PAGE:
My bedside reading is still Nick Abadzis’ Laika, a semi-fictionalized bio of the first living creature sent into orbit, on Sputnik 2, I remember as a kid being told about Laika, and what a wonderful thin it was that she got shot into space. My first reaction was “Did she ever come down again?” I didn’t get an answer, which should’ve clued me in that the answer was “no”. In fact, they didn’t release full details until the 21st century. Turns out that Laika didn’t even survive as long as they thought she would – she died of overheating on the fourth orbit. The craft was pretty quickly put together to meet a deadline Khruschev had set. I don’t know if the graphic novel covers this – I haven’t finished it yet.

I’m also re-reading Don Rosa’s The Life and Times of Scrooge McDuck, a much happier read, and well worth it. I’m glad I picked this up when I did. The stories are no longer available in a single volume, and the books in the series are grotesquely high priced. And two of the stories have been permanently banned from re-publication by the Disney company as of 2023.

Finished Annie Bot by Sierra Greer. It’s a novel about a female robot and her human owner, who uses her as both slave and girlfriend. It was really good, I couldn’t wait to pick it up each day to find out what would happen. Anyone who’s ever been in an abusive relationship will recognize themselves in Annie.

Started today on The House That Horror Built by Christina Henry.

On second thought, I can’t bear the thought of going on with it. That’s the problem with reading a good book, it makes the usual fare suffer in comparison.

Finished Birder, She Wrote, by Donna Andrews, which was okay.

Now I’m reading Wolf Hustle: A Black Woman on Wall Street, by Cin Fabre’.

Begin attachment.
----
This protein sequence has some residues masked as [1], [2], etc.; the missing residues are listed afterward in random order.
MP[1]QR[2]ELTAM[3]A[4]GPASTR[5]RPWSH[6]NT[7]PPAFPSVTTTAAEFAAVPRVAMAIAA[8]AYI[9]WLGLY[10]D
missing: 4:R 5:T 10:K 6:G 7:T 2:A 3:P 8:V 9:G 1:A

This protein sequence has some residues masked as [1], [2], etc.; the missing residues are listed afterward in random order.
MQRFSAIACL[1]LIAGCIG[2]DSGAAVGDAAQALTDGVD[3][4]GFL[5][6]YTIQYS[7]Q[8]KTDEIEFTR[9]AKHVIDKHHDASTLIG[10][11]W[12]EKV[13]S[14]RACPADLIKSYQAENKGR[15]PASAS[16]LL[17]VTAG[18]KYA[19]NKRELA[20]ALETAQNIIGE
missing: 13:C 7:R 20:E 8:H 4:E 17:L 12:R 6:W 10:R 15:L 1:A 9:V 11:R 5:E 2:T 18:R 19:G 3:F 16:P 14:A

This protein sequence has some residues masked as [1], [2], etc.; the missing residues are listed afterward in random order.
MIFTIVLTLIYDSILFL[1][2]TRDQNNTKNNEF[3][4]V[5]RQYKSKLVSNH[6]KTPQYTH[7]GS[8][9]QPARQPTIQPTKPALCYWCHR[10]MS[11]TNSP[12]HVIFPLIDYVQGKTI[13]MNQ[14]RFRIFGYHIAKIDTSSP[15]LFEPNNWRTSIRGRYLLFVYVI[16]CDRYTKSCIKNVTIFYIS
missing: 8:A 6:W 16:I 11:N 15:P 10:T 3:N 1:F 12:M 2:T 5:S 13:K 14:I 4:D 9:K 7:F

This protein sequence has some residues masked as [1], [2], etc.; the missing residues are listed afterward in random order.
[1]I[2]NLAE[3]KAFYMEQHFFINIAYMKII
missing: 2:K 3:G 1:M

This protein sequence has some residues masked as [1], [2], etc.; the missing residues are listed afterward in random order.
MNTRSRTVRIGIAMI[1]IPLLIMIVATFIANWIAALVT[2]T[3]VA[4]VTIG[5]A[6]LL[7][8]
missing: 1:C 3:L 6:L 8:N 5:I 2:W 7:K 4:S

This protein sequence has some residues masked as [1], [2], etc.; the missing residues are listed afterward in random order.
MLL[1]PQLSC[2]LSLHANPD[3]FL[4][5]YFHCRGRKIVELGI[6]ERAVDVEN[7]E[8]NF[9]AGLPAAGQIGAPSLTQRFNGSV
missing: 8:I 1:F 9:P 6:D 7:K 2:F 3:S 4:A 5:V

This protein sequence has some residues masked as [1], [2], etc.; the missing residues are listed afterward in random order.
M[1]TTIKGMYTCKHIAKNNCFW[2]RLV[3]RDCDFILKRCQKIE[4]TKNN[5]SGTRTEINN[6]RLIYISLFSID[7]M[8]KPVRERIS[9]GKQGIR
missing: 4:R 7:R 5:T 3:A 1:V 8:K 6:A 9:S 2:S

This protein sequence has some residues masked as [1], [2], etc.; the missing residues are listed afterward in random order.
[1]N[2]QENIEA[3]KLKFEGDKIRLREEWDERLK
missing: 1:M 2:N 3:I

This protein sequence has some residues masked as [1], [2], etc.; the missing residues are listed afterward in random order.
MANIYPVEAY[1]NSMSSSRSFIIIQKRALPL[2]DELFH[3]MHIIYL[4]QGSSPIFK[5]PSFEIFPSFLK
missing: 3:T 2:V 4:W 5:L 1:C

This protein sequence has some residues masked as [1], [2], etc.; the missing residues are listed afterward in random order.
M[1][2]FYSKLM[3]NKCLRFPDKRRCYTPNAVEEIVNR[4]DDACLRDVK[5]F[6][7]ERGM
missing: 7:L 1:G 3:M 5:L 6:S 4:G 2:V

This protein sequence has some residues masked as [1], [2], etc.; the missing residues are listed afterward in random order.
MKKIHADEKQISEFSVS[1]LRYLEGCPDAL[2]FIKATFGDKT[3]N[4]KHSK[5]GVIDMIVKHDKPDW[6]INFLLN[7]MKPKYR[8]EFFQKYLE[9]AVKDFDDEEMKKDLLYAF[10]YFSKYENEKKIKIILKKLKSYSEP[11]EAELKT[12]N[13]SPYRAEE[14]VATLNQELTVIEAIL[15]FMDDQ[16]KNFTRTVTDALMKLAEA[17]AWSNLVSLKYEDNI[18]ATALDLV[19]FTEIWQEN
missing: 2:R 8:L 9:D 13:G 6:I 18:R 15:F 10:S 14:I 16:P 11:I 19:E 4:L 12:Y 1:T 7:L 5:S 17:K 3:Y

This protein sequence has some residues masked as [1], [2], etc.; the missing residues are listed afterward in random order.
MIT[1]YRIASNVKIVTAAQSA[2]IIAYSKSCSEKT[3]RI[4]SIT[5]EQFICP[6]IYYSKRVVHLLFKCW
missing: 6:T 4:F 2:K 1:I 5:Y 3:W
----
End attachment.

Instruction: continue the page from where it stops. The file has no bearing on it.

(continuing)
Yesterday I read Debbie Howell’s novel, The Bones of You. It was a murder mystery, told from the point of view of several characters, including the victim. It was written well enough, but ultimately the plot holes, loose ends, and “twists” that weren’t twisty killed it. Not recommended.

I just finished Their Last Resort by CS Grey.

I’m not really a contemporary romance person. I love romance but usually in the context of science fiction or hard action/thrillers. I picked this one up because it was an Amazon First Reads book. It’s about a boisterous woman working on an island resort and her indirect superior who is kind of a stick in the mud. Classic enemies to lovers, although it’s more like fake enemies to lovers. They got into this rut where they playfully pretend to hate each other and they don’t know how to get out of it.

I liked it a lot. It’s light and silly but I thought the heroine was funny. Lots of sharp, witty dialog. There’s never any real conflict to angst over. Perfect beach read.

4/5 stars.

Just finished Mystic River by Dennis Lehane. A pretty good murder mystery which takes place in a Boston suburb, and the book has a totally surprising ending, at least to me. I thought, at times, that the author got a bit too wordy in his description of whatever he was writing about, to the point that I forgot what he was describing. Still, would recommend.

Finished Wolf Hustle: A Black Woman on Wall Street, by Cin Fabre’, which was okay.

Now I’m reading Broadway Revival, by Laura Frankos. A time traveler goes back to the 1900s to save George Gershwin, Lorenz Hart, and Cole Porter from their untimely deaths.

I’m rereading LOTR and am part way into The Two Towers. I haven’t read this trilogy since I was in college in the 60s, but much of it is imprinted in my memory, possibly because of the films.

Started today on The Woods All Black, by Lee Mandelo. It’s set in the 1920’s, about a transgender nurse who goes to serve in a rural community with narrow religious views. There may be a supernatural element also, I’m not sure.

I finished The Edible Woman by Margaret Atwood last week. I give it a solid 5 on the Meh scale. It was an awful slog in places and I really didn’t like any of the characters.

On the other side of that, I just finished Grave Expectations by Alice Bell and enjoyed every minute of it. The story did drag a little at around the 2/3s point, but it wasn’t enough to make me put the book down. I really enjoyed these characters and the mystery kept my attention.

I hoped you would like it, I did too!

The sequel will be out in paperback this September. I’m looking forward to that.

Finished Broadway Revival, by Laura Frankos, which I enjoyed.

Now I’m reading Gathering Moss: A Natural and Cultural History of Mosses, by Robin Wall Kimmerer.

I have started The House in the Cerulean Sea by TJ Klune. So far I am enjoying it.